Former Culture Club frontman Boy George, famous for his androgynous appearance and long battle with drug addiction, was a divisive gay figure. Speaking openly about his own relationships, George has commented on contemporary gay issues with more clarity than one would expect from an addict. He praised Brokeback Mountain for its focus on the intimate relationship between its two homosexual characters; opposing the sordid and overtly sexual relationships contemporary society commonly views as characteristic of gay relationships. Conversely, he’s been critical of same-sex marriage, claiming “Gay unions, what is that all about? The idea that gay people have to mimic what obviously doesn’t work for straight people anymore, I think is a bit tragic. I’m looking forward to gay divorces.”
Darren Hayes
The former singer for Australian superstar pop duo Savage Garden is most recently known for critiquing the Salvation Army for their position on homosexuality. However Hayes’ position towards his own sexuality was one of conflict for much of his life. Raised a Catholic, Hayes says “I think some of the difficulty I had identifying as gay was associated with negative stereotypes linking gay men and promiscuity.” He’s been reluctant to talk about his sexuality publicly, keeping his personal life private.
Adam Lambert
The first openly gay man to top the billboard charts deserves a place in the list, despite any reservations people may have about his musical credibility - being attached to American Idol (Matt Corby, anyone?). Post-Idol and as an openly gay performer, Lambert lent his voice to the It Gets Better YouTube campaign; will perform with Elton John and Queen (minus Freddie) for the Olena Pinchuck ANTIAIDS Foundation and blasted the anti-gay group One Million Mums, tweeting: “Fuck ‘One Million Mums’. Hateful bigots.” Of the entertainment industry, Lambert has claimed “I consider myself a post-gay man working in a pre-gay industry.”
Kylie Minogue
Much like Madonna before her, Kylie Minogue has asserted her gay fans as vital to her career. "My gay audience has been with me from the beginning ... they kind of adopted me." Minogue has explained that she first became aware of her gay audience in 1988, when several drag queens performed to her music at a Sydney pub and she later saw a similar show in Melbourne. This encouraged her to perform at gay venues throughout the world, as well as headlining Sydney Gay and Lesbian Mardi Gras, the largest gay pride festival in the world. However, an interview published in a Mexican magazine purporting that Minogue fancied girls was dismissed, with Minogue calling bullshit on her Twitter.
k.d. Lang
Along with championing animal rights and Tibetan human rights, K.D Lang has been an ardent supporter of LGBT rights since coming out as a lesbian in 1992. Supporting many causes promoting HIV/AIDS care and research, Lang is another gay artist not so concerned with same-sex marriage: “I’m for civil partnerships; I’m not for gay marriage. A friend of mine called that ‘aping the monkey’”.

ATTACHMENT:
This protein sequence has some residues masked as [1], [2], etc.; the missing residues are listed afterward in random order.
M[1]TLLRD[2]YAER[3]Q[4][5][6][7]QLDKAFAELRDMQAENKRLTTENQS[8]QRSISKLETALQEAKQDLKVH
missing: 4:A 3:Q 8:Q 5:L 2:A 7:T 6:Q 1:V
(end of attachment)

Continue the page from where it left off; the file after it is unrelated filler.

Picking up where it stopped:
Rufus Wainrwight
Canadian singer-songwriter Rufus Wainwright was originally in fervent opposition to gay marriage, claiming that, as a Libertarian, “I personally don’t want to get married but I think that any law or amendment to the constitution that deals with sex and love should just be banned in general. I don’t think any government should encroach on what goes on in the bedroom at all. Frankly, if you want to marry a dog, why don’t you go ahead and marry a dog, I don’t care.”However, he changed his tune after he met his partner, Jörn Weisbrodt. "I wasn't a huge gay marriage supporter before I met Jörn because I love the whole old-school promiscuous Oscar Wilde freak show of what 'being gay' once was. But since meeting Jörn that all changed.”
Melissa Etheridge
Since coming out in 1993, the American singer-songwriter has championed for gay rights in the U.S and abroad. In November last year she claimed it’d be “funny” to sit down and chat to Julia Gillard about gay rights. “It's kind of ridiculous that we are completely contributing citizens and in this day and age, we all understand that this notion of right or wrong or sinful really has no place in our civil rights for people.” Arriving on our shores next month, it’s interesting timing as the federal parliament tables a bill regarding same-sex marriages. “I think it is good for any nation, any country to embrace all of its people and all of the inalienable rights in all of us because that is the only way we are going to find any peace in our world is if we embrace all the differences.”
Liza Minnelli
The daughter of Judy Garland, Minnelli was almost as big an icon in the gay community as her mother. Much like her mum, Minnelli also married multiple times, her first husband being Australia’s Peter Allen - eventually an openly gay man who remained friends with Minnelli after their divorce until his death. She spent time in Andy Warhol’s factory; married the son of the man who played the Tin-Man in her mother’s Wizard of Oz, and dedicated much of her life to amFAR (The Foundation for AIDS Research), after “having lost so many friends to the disease.”
Tegan and Sara Quinn
The Canadian indie rock sisters have been loud supporters of same-sex marriage for a few years, penning a song about it called "I Was Married" from their 2007 album The Con."There is homophobia in every corner and pocket of this world, but at the core ... you just love someone and want to make mixtapes for them,” they once stated. Most recently they’ve come out swinging against Tyler The Creator for his homophobic lyrics. In a lengthy post on their website, the girls asked “when will misogynistic and homophobic ranting and raving result in meaningful repercussions in the entertainment industry? When will they be treated with the same seriousness as racist and anti-Semitic offenses?” Tyler's answer? “If Tegan and Sara need some hard dick, hit me up.” Ughhh…
Ricky Martin
Despite facing endless questions about his sexuality as a result of his large gay fan base following the success of "Livin’ la Vida Loca", it wasn’t until 2010 that Ricky Martin publicly announced his homosexuality. Pressured into staying in the closet for fear of tarnishing his image, Martin has since claimed "everything about saying that I am gay feels right…if I’d known how good it was going to feel, I would have done it ten years ago." Since coming out he has been a vocal supporter of same-sex marriage, and was married in New York this past January.
George Michael
Like Ricky Martin, George Michael spent a long time keeping his sexuality under wraps. Unlike Martin, Michael wasn’t afraid of what it might do for his career; instead claiming he worried about the effect it would have on his mother. In 1996, after public sex allegations became very public indeed, he opened up about his life as a gay man. He performed at a rally for Equal Rights in Washington DC in 2000, and referred to California’s legalisation of same-sex marriage as “way overdue”.